Sanford C. Goldberg
How do you know that there are minds other than your own? This is the standard “Problem of Other Minds.” It is a problem (and not just a question) if we make two further assumptions, both of which can be traced to Descartes. The first is the assumption that each of us has mental access, not to the world and its inhabitants themselves, but to exclusively one’s own thoughts or ideas about the world and its inhabitants. The second is the assumption that when it comes to others’ minds, our thoughts or ideas are always directed towards others’ overt behaviors, from which we infer that others have minds. The standard “Problem of Other Minds” is the problem of justifying the transition, from the claim that one has thoughts or ideas about other people (with minds of their own), to the claim that other people (with minds of their own) actually exist.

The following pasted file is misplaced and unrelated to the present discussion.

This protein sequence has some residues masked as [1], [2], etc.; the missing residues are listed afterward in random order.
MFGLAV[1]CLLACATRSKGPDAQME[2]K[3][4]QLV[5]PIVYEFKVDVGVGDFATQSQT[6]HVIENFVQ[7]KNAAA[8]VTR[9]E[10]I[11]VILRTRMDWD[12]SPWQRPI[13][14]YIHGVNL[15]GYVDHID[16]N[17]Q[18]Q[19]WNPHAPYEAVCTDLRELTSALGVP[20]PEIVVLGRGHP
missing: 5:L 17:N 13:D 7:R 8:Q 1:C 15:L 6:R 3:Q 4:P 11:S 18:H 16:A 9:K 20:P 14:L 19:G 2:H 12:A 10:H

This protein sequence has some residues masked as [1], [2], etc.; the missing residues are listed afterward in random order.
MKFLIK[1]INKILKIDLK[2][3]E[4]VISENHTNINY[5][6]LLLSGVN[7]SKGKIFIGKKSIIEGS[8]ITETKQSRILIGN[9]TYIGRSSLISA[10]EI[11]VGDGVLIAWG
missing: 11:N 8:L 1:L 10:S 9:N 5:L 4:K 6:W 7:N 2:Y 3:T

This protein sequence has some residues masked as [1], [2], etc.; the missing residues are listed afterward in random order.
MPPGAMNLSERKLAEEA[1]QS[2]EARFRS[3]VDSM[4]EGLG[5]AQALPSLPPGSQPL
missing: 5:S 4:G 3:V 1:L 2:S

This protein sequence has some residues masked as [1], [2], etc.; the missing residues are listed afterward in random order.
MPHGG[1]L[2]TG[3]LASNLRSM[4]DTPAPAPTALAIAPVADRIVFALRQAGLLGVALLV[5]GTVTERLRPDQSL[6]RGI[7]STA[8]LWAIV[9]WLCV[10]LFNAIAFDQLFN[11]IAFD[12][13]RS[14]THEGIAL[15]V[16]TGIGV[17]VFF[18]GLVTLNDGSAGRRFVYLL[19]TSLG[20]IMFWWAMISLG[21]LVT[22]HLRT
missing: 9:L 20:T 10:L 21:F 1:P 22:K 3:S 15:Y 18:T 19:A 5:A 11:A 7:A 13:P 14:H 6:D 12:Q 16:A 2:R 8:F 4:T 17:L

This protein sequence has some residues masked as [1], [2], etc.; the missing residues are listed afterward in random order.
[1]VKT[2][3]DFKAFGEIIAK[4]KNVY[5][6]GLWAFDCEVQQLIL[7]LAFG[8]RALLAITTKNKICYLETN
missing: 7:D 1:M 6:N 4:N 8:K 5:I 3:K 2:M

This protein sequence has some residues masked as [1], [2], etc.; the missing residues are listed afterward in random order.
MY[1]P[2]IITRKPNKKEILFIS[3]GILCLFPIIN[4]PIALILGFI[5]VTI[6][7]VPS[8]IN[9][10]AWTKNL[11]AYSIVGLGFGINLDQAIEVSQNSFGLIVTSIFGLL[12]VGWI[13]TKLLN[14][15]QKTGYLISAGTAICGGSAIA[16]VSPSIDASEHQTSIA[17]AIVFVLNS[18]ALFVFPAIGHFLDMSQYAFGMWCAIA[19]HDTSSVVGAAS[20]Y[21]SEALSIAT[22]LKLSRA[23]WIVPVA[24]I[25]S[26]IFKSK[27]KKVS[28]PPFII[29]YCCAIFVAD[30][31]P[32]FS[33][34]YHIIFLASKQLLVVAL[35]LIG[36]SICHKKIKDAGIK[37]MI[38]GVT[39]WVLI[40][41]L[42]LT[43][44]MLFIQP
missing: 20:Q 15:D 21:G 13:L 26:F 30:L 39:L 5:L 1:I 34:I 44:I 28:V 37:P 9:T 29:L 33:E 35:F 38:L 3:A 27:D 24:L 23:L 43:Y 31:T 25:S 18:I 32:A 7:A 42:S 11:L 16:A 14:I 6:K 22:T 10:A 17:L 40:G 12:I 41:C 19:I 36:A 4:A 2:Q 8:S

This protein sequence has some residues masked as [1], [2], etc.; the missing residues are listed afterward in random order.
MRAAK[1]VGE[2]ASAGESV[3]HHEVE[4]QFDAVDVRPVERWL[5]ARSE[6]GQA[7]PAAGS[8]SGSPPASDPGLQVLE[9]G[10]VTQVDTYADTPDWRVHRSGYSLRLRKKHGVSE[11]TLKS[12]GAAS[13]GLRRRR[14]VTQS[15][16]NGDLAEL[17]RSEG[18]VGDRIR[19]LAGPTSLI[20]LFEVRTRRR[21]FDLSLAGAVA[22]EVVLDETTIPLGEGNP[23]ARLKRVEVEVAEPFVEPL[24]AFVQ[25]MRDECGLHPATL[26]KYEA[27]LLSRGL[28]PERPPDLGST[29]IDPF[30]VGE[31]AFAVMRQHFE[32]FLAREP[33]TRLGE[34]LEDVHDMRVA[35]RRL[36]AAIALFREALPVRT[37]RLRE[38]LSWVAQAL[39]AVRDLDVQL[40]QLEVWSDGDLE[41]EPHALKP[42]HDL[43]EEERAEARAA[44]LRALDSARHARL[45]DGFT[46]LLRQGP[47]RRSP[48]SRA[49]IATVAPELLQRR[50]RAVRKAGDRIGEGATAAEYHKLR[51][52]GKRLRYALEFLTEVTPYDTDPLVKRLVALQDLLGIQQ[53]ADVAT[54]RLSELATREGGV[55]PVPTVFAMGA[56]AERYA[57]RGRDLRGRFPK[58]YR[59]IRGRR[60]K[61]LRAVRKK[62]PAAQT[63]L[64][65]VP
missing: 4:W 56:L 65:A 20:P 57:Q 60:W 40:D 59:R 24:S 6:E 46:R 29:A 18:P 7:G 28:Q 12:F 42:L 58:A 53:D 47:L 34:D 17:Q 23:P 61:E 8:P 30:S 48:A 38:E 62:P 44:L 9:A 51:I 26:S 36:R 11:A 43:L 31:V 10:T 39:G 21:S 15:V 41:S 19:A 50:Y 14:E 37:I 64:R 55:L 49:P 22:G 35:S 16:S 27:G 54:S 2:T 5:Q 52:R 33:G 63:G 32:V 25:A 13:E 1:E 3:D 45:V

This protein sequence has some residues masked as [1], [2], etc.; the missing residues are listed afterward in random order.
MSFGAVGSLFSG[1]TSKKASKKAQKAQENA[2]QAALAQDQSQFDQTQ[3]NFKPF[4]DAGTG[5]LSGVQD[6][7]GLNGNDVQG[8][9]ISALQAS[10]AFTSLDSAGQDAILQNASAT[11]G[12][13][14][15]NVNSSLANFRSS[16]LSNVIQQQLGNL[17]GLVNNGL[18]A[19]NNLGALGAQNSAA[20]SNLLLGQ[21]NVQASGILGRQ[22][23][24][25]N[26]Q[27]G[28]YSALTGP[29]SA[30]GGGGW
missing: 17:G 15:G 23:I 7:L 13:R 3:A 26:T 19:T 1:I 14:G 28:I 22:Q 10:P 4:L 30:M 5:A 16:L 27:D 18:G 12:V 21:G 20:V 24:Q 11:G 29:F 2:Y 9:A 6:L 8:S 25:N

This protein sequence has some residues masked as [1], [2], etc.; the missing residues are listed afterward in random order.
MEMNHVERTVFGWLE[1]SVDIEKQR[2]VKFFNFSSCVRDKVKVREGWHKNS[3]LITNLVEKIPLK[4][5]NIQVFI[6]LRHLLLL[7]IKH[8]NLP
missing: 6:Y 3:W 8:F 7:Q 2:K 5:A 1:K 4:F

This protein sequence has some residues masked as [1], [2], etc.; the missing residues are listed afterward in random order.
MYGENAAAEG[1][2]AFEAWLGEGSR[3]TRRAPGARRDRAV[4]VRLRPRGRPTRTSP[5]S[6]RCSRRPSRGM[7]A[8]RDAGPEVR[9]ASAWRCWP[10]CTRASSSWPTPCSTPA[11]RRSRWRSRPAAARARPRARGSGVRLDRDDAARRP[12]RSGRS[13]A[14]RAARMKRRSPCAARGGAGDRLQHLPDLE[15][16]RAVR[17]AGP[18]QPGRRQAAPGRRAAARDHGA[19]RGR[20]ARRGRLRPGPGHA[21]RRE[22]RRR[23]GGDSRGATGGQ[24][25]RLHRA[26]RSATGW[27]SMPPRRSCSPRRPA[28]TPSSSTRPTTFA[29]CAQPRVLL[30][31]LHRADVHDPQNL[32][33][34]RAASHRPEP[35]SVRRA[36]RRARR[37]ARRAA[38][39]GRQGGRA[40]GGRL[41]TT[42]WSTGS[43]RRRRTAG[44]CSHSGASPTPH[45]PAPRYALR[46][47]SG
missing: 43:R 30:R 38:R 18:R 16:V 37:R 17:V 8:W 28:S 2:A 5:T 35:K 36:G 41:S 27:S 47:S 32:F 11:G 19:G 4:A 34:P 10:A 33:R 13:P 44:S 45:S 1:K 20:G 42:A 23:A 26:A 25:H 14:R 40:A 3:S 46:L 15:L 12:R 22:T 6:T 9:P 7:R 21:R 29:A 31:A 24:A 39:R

The “Problem of Other Minds” persisted in more or less this form throughout much of the Twentieth Century. It is taken up in Russell’s Problems of Philosophy (1912) and in Ayer’s Problems of Knowledge (1956), both of which have been reprinted as recently as the 1970s and 80s. And when I was a graduate student in the 1990s, it was familiar to have the “Problem of Other Minds” (in roughly its Cartesian form) still on the syllabus for epistemology courses.
Though I am an epistemologist, I have never been particularly exercised by this problem. In part, this is because I reject a good deal of the Cartesian framework itself. But it is also because, while I think that the topic of other minds is a rich one for epistemology, the traditional “Problem of Other Minds” utterly fails to capture the problem other minds pose to epistemology.